The front-running candidates to replace Gov. Chris Christie say they have solutions to cure the train pain suffered by New Jersey commuters this summer.
Lt. Gov. Kim Guadagno, the Republican candidate, said she would seek to audit New Jersey Transit and other transportation agencies to find cash and resources that should be dedicated to making the trains run on time. She also favors requiring transportation employees to re-apply for their jobs if labor contracts permit.
“I would fire everybody who is there. Accept their resignations – all those we are allowed to - and ask them to re-apply for their jobs,” Guadagno said. “I think all of us can come up with an idea where we’ve said what are we paying for and why are they standing around?”
Phil Murphy, the Democrat, questioned how effective such an audit would be – especially since Guadagno and Christie have already had years to find efficiencies in Trenton and appoint key transportation personnel.
“The governor and the lieutenant governor have presided over those appointments in the state for seven and a half years,” Murphy said. “I’ll let them answer for that.”
Murphy, a former U.S. Ambassador to Germany and investment banker, told the I-Team he would consider new taxes dedicated to mass transit in order to stabilize crumbling rail infrastructure. But he also suggested the working class should be shielded from any new taxes.
"You’ve got to look at every available alternative. Everything’s got to be on the table,” Murphy said. “But you have to abide by a tax fairness principle and the middle class has been hollowed out and beaten up."
When asked if she would consider a tax dedicated to funding trains, Guadagno bristled at the idea.
“If you want to find a distinction between myself and my opponent, that’s it,” Guadagno said. “I have pledged not to raise taxes on the most taxed people in this country.”
Though the pair of gubernatorial hopefuls differ on many transit related issues, one area of agreement is the idea of selling development rights for land adjacent to train stations. Both Guadagno and Murphy told the I-Team they believe needed revenue could be raised by building residential buildings and retail storefronts clustered around NJ Transit stations.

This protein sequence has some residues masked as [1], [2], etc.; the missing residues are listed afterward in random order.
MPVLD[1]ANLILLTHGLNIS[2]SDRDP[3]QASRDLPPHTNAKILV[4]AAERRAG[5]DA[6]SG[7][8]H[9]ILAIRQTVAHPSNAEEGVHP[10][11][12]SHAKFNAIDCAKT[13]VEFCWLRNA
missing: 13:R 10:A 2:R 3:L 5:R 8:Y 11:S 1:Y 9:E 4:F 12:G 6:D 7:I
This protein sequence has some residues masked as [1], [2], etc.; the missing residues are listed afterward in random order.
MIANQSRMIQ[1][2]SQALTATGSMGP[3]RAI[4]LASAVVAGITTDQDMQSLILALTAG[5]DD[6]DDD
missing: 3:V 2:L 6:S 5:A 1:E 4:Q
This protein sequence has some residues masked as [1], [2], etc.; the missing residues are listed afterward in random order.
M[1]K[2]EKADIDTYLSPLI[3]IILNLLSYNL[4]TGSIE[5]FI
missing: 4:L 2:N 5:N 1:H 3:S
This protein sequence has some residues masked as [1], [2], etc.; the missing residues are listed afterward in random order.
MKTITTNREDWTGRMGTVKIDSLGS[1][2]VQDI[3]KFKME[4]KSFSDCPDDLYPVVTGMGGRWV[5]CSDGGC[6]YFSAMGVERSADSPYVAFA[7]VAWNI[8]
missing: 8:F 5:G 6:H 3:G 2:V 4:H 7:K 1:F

“They created an entire transit hub around New Brunswick through a private-public partnership that is explosive in terms of economic development and quality of life for the community,“ Guadagno said. “These kinds of things could be done all over the state and should be done.”
Murphy suggested NJ Transit could find much-needed cash by selling rights to build residential and retail development on its parking lots.
“A lot of the reason the development is held back is for parking spaces,” Murphy said.
“Millenials increasingly are not interested in driving a car. They want to walk to work or take commuter rail or a bus.”
Murphy and Guadagno also share support for the Gateway Project train tunnel under the Hudson River. The new tunnel would ease congestion for interstate and commuter trains crossing from New Jersey into New York’s Penn Station.
When asked whether Christie made a mistake in blocking the ARC tunnel project in 2010, Murphy said yes.
“He got it wrong at an Olympic level. I’m going to argue it could be the biggest public policy blunder in the modern history of this state.”
Guadagno said she’s not sure whether she would have made the same decision Christie did.
“Given what we know, it’s hard to say. Right now we know we need another tunnel, everybody knows that. But we could not have anticipated in 2010 Sandy, which took out a tunnel and half of Lower Manhattan. But I know now we need to plan for the worst.”